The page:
When you are in labor, your adoption attorney or adoption agency will inform the hopeful adoptive parents, if you have not already, that you are at the hospital or birthing center. Most times, the birth mother is in close communication with the prospective adoptive parents she chose for her baby and lets the couple know when the birth is imminent. Sometimes, the birth mother will even schedule an induction to ensure that those she chooses to be present, including the hopeful adoptive family can be present. Your adoption agency or adoption attorney will make sure your plan is communicated with the prospective adoptive parents if you have not directly done so.
After the birth, there are steps in completing the relinquishment paperwork and finalizing the adoption. Before you sign any paperwork relinquishing your maternal or parental rights, you will have some time. You can have as much time as you need with your baby alone after birth. Some mothers want a few minutes alone, others want many hours. This is entirely your decision.
The waiting period before adoption consent can be executed in the Commonwealth of Pennsylvania is 72 hours after the birth of your baby. You will have those days to ensure this is the decision you want to make. Birth fathers are able to execute adoption consent at any time both before or after your baby’s birth.
Once you have executed consent for your child to be adopted, the juvenile, family or adoption court in your county will hold a hearing to confirm consent to the adoption which will include the place the adoption took place, the date of the adoption and the identifying information–including names and addresses of two witnesses. Your agency or attorney will help with all of this–do not stress.
The decision of when or even if you sign the adoption consent paperwork is up to you. You can change your mind. You can ask all of the questions you need, speak to your support people or social workers. You have the right to make sure this is the decision you still want to make–to place your child for adoption.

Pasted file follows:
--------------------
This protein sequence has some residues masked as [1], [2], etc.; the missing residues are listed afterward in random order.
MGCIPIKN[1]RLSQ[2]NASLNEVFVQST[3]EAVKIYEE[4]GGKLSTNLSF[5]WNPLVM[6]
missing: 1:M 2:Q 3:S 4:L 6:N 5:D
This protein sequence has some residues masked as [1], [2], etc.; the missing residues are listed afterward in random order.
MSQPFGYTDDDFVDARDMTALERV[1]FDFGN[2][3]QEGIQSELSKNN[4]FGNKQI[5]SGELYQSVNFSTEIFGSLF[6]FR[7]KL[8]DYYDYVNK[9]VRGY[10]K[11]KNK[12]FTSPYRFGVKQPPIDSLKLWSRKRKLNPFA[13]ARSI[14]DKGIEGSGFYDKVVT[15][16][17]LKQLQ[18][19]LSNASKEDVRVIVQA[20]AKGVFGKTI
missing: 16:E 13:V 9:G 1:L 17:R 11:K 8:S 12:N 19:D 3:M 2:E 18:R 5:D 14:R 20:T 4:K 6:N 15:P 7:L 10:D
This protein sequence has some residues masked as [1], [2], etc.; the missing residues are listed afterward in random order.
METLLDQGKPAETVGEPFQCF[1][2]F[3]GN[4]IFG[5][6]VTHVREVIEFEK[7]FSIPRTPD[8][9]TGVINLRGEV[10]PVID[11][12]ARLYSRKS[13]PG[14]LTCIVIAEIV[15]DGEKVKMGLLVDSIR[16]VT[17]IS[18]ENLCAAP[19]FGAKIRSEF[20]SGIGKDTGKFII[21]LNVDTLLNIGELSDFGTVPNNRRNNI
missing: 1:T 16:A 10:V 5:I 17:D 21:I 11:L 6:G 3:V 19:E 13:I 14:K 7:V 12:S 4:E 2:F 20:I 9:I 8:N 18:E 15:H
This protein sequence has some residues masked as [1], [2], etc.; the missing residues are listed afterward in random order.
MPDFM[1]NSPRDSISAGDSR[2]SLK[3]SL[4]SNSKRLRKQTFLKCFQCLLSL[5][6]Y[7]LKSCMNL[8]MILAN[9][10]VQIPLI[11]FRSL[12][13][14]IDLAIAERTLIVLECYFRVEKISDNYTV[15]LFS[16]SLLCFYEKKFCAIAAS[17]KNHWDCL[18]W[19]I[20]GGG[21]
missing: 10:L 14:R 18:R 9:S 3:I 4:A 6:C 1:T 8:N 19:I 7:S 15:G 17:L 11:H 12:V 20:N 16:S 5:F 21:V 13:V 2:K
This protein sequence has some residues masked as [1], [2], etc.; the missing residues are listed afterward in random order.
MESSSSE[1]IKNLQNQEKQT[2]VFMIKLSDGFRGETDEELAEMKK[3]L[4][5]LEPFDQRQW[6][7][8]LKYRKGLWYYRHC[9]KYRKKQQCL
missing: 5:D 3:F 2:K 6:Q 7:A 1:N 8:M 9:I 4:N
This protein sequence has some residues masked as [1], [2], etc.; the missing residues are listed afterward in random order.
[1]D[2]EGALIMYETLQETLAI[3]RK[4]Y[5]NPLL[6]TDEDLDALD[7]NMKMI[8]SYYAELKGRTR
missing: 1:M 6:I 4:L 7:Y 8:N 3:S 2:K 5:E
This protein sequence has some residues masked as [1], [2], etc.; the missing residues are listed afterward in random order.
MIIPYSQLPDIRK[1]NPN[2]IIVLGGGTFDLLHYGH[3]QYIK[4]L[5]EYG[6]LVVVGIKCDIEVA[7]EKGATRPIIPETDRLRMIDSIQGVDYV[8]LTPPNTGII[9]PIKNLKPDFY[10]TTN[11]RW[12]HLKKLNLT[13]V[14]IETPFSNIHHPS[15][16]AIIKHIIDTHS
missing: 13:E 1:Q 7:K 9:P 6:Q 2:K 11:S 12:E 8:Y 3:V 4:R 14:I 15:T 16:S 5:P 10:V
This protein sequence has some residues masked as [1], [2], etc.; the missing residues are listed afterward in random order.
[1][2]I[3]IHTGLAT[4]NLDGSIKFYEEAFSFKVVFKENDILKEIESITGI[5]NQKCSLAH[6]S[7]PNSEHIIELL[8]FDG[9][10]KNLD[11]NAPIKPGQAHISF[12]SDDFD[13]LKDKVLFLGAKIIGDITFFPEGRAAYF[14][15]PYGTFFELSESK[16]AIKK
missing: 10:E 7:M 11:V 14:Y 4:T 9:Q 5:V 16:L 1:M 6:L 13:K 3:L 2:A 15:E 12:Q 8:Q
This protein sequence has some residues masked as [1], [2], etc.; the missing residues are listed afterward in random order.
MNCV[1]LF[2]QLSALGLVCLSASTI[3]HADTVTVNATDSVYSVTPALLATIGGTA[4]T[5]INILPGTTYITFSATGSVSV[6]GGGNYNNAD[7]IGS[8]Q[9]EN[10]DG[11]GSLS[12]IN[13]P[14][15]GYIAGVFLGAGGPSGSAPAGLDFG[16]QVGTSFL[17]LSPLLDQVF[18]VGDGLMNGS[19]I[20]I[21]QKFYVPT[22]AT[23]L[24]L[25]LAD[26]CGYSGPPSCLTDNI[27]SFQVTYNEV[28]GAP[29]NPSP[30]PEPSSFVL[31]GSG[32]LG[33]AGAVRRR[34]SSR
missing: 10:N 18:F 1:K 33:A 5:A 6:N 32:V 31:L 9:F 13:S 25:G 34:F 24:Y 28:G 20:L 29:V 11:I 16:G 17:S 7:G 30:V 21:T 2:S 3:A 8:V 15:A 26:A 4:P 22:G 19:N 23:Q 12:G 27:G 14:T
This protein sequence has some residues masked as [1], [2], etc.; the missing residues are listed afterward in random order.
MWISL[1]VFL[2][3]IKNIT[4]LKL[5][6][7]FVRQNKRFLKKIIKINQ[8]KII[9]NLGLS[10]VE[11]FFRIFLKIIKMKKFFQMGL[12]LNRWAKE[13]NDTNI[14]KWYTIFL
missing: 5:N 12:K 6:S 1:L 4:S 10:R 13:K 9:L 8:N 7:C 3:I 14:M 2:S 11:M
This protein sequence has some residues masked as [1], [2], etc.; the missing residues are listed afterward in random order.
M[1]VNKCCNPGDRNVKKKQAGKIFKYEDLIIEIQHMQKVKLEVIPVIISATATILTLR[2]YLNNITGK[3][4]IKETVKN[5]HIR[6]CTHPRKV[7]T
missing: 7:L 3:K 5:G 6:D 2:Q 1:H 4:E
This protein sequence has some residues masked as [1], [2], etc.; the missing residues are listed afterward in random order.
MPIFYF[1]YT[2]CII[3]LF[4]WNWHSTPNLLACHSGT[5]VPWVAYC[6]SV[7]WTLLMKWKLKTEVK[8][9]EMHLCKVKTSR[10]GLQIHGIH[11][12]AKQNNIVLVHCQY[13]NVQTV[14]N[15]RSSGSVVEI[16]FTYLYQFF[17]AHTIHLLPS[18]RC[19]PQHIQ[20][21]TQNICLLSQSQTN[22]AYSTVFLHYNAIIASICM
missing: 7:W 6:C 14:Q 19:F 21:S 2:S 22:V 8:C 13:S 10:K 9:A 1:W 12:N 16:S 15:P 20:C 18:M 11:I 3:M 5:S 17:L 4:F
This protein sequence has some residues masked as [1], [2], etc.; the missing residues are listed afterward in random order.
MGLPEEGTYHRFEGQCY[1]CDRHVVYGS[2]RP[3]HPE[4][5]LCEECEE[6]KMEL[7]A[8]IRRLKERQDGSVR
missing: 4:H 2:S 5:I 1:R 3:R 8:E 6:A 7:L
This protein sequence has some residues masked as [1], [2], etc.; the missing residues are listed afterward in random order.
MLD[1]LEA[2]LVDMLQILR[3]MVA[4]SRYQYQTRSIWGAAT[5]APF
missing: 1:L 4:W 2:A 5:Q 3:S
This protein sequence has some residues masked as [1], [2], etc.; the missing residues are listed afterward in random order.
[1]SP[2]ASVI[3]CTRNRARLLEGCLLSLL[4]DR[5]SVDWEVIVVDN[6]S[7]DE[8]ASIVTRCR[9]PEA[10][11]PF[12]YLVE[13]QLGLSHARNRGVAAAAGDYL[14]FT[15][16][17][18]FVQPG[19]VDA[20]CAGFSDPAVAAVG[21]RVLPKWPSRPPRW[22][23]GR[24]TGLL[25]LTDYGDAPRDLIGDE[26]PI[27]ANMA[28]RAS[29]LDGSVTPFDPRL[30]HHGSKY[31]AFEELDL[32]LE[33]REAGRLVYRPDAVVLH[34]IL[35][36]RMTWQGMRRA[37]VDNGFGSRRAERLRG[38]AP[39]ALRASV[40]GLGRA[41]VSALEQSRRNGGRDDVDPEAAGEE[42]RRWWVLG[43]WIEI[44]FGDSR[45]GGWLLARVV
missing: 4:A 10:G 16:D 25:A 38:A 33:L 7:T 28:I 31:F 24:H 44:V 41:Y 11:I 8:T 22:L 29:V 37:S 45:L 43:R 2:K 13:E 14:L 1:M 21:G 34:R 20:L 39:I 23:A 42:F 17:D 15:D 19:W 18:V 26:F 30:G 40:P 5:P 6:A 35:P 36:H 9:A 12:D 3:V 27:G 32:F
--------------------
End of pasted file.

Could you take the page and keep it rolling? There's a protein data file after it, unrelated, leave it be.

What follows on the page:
During this time, you will begin the level of communication upon which all parties agreed to at the start of your adoption journey when interviewing and deciding on an adoptive family for your baby. You may receive calls or photos or even visit. The level of communication is up to you and agreed upon before the child is born. You may want to receive photos at certain milestones, letters or even visit your child in person. Some birth mothers want photo albums once a year. Others enjoy regular phone calls scheduled weekly or monthly. Other mothers want a semi-open adoption where she only receives letters one way from the adoptive parents and does not have open and regular communication from the adoptive parents. Most birth mothers and parents do not have a closed adoption plan. In the Commonwealth of Pennsylvania, a law was passed in 2017 that allows those who have been adopted to access to the birth certificate and adoption records. If you are contemplating a closed adoption, to address privacy concerns, the law allows birth parents to redact names from birth certificates before the documents are given to those who have been adopted who are over 18. Birth parents can also fill out a contact form stating your preference for whether you wish to be contacted and how. You can also decide to have a third party be contacted by your baby instead of you. All birth parents in PA are asked to complete a medical history form, regardless of whether you wish to be contacted or not in a closed adoption.
After placing your baby for adoption, you may very well feel ranges of emotions, including sadness, grief, relief, confusion, or even peace. It’s a good idea to connect and reach out to loved ones, friends, your social worker, therapist, and family. All of these roles are important. You can continue counseling, which can be paid for by birth parent expenses in PA, which is important. Take time for yourself as you go through the process. It’s a crucial step. Self-care and time are needed and more important, above all else as you begin this adoption journey, conducting research, speaking with a social worker, adoption attorney, adoption service provider in PA on the options available to you regarding adoption in PA, and understanding the steps involved on how adoption works will help you take this first step.
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Jennifer Mellon is the co-founder and president of Trustify, providing private investigators on demand to consumers and businesses. She has worked in the child welfare field for more than a decade, serving as the executive director and chief development officer at Joint Council on International Children’s Services. She also worked for the Congressional Coalition on Adoption Institute (CCAI) and served on the board of the Campagna Center, which provides critical educational services to children and families in the DC Metro region. She currently serves on the development board for the National Council for Adoption and currently resides in Alexandria, Virginia, with her husband and five children.